3394. Robert Southey to Joseph Cottle [fragment], 26 November 1819
3394. Robert Southey to Joseph Cottle [fragment], 26 November 1819*
Keswick, Nov. 26, 1819.
My dear Cottle,
Last night I received a letter from Charles Lamb, telling me to what a miserable condition poor John Morgan is reduced: not by any extravagance of his own, but by a thoughtless generosity, in lending to men who have never repaid him, and by ____, who has involved him in his own ruin; and lastly by the visitation of providence. Every thing is gone! 
In such a case, what is to be done? ‘but to raise some poor annuity amongst his friends.’  It is not likely to be wanted long. He has an hereditary disposition to a liver complaint, a disease of all others, induced by distress of mind, and he feels the whole bitterness of his situation. The palsy generally comes back to finish what it has begun. Lamb will give ten pounds a year. I will do the same, and we both do according to our means, rather than our will. I have written to Michael Castle  to exert himself; and if you know where his friend Porter  is, I pray you communicate this information to him. We will try what can be done in other quarters. * * * *
* MS: MS untraced; text is taken from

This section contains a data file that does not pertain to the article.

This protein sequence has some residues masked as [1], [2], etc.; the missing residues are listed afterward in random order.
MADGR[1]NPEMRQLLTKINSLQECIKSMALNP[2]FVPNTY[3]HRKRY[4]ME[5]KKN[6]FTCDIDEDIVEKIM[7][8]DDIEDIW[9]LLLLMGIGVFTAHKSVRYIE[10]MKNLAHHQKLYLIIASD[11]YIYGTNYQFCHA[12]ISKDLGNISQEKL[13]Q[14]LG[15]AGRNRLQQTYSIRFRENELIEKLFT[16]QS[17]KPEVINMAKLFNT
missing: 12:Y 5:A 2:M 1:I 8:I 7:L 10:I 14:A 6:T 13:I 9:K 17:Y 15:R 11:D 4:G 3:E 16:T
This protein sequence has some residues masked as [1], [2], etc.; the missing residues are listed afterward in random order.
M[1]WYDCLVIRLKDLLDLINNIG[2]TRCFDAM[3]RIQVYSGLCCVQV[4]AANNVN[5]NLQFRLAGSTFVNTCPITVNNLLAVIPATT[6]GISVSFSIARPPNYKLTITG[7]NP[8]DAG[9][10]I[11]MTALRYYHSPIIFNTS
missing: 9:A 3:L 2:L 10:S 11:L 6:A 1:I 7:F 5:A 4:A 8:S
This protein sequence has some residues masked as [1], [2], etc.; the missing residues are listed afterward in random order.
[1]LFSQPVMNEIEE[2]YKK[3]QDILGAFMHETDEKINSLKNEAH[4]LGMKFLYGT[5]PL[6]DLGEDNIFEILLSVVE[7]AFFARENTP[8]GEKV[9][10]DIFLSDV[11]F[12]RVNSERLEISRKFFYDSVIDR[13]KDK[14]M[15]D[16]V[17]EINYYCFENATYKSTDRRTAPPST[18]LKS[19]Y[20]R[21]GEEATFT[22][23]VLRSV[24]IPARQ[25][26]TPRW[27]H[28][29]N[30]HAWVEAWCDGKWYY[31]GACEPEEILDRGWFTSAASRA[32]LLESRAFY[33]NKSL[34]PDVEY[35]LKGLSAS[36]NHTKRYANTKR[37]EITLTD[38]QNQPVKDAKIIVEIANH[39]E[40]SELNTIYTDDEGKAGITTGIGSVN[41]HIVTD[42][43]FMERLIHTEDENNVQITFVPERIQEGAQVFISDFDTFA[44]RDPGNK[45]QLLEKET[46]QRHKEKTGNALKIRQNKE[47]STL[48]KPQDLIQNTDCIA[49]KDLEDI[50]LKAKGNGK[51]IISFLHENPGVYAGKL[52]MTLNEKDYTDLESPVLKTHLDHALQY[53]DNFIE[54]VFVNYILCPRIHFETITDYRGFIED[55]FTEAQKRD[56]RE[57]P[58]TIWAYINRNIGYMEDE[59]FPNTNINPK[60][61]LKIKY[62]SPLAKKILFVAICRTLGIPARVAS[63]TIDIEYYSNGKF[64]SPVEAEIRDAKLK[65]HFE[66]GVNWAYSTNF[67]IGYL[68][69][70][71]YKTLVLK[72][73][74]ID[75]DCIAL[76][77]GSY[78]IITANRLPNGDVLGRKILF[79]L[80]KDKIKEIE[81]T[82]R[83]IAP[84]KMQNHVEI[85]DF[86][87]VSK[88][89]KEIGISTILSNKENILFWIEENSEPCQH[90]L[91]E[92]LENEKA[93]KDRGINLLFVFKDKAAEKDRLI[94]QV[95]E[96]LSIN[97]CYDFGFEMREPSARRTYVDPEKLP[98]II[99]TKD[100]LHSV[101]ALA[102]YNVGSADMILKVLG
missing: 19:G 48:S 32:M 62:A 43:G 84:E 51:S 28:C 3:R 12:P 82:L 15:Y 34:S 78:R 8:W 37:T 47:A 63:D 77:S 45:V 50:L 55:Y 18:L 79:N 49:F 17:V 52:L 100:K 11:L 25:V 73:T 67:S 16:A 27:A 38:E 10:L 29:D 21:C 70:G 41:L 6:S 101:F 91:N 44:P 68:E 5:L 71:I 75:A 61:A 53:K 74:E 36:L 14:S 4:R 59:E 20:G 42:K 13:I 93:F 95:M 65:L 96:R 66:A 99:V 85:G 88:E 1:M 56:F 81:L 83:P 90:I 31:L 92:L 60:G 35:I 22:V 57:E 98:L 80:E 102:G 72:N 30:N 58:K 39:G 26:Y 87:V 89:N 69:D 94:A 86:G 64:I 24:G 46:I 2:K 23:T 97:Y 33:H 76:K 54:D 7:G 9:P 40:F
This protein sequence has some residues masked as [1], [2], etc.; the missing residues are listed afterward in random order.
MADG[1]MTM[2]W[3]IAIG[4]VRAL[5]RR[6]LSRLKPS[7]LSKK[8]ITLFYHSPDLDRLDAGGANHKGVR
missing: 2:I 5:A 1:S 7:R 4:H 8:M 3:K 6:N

Joseph Cottle, Reminiscences of Samuel Taylor Coleridge and Robert
Southey (London, 1847).
Previously published: Joseph Cottle, Reminiscences of Samuel Taylor Coleridge and Robert Southey (London, 1847), p. 237. BACK
 John Morgan was bankrupt. The blank name may well be that of his brother-in-law (name and dates unknown), a son of the silversmith Moses Brent (d. 1817), whom Southey suspected of dishonesty, see Southey to Edith Southey, 5[–7] September 1813, The Collected Letters of Robert Southey. Part Four, Letter 2299. BACK
 Probably Michael Castle (1763–1821), a wealthy whisky distiller in Bristol and member of a prominent mercantile family in the city. A Whig and Unitarian, he had served as Mayor of Bristol in 1813. Southey’s letter to Castle appears not to have survived. BACK
 Probably Joseph Porter (c. 1776–1834), an Anglican clergyman in Bristol and later Rector of St Johns, Bristol. In 1813 Porter had been involved in plans to help both the Morgans and Coleridge; see Southey to Edith Southey, 16 September 1813, The Collected Letters of Robert Southey. Part Four, Letter 2301. BACK